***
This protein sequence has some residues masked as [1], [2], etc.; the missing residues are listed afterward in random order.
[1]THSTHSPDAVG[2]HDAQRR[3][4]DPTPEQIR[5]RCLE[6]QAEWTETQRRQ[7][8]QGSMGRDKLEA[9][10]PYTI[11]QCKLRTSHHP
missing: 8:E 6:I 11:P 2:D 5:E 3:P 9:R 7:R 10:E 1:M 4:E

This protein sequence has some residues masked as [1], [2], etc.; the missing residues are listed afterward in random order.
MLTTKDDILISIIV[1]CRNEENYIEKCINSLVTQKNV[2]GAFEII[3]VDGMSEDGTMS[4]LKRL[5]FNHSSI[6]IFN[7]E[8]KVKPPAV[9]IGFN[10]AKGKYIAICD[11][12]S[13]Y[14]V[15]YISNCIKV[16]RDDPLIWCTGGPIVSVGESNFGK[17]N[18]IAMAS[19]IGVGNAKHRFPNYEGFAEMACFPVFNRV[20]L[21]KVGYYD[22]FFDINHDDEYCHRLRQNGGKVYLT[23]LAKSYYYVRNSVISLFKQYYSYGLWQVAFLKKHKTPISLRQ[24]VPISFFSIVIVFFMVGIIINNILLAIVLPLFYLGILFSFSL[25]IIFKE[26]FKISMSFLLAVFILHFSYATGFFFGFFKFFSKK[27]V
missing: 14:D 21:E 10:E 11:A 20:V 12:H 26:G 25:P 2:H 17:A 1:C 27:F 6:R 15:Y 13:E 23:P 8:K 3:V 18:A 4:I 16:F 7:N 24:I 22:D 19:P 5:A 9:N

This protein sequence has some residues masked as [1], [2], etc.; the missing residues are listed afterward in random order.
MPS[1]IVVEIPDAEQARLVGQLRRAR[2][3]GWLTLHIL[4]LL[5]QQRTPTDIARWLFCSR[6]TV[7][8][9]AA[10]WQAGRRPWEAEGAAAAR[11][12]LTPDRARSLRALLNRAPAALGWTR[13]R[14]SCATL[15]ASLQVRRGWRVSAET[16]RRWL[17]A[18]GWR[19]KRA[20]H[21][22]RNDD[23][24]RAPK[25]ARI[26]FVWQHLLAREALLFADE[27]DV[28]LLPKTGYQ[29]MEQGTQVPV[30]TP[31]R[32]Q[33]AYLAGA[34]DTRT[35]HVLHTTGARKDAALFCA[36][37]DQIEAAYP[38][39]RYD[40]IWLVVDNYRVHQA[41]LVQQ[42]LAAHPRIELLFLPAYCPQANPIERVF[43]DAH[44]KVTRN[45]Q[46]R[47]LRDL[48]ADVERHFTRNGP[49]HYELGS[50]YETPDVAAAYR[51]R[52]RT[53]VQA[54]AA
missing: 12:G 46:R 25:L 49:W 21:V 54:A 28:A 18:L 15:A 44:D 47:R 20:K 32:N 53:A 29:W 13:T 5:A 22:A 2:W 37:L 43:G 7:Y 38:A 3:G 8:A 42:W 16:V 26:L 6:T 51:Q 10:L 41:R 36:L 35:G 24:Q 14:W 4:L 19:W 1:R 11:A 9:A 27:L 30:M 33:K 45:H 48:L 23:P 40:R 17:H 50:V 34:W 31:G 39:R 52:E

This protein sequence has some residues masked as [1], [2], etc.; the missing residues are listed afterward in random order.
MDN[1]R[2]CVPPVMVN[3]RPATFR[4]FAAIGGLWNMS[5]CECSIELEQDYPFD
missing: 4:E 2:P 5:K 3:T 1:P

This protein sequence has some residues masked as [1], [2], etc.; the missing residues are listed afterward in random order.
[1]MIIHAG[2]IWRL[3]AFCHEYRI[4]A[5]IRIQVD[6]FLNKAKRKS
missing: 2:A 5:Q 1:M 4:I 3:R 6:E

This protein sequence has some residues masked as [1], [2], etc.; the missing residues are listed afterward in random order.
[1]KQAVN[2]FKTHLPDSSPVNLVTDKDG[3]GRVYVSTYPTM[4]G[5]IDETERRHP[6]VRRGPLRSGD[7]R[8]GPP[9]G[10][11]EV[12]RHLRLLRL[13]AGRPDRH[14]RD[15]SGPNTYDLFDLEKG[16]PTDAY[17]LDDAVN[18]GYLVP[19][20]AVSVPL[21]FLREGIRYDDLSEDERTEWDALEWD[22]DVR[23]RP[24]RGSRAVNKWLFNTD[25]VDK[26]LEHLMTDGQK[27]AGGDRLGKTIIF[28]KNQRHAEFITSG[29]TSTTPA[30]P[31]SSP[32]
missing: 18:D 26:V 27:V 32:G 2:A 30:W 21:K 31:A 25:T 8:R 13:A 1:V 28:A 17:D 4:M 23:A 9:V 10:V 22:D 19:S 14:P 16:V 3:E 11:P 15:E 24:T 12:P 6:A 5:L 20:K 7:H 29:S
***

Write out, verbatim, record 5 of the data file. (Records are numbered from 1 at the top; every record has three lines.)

This protein sequence has some residues masked as [1], [2], etc.; the missing residues are listed afterward in random order.
[1]MIIHAG[2]IWRL[3]AFCHEYRI[4]A[5]IRIQVD[6]FLNKAKRKS
missing: 2:A 5:Q 1:M 4:I 3:R 6:E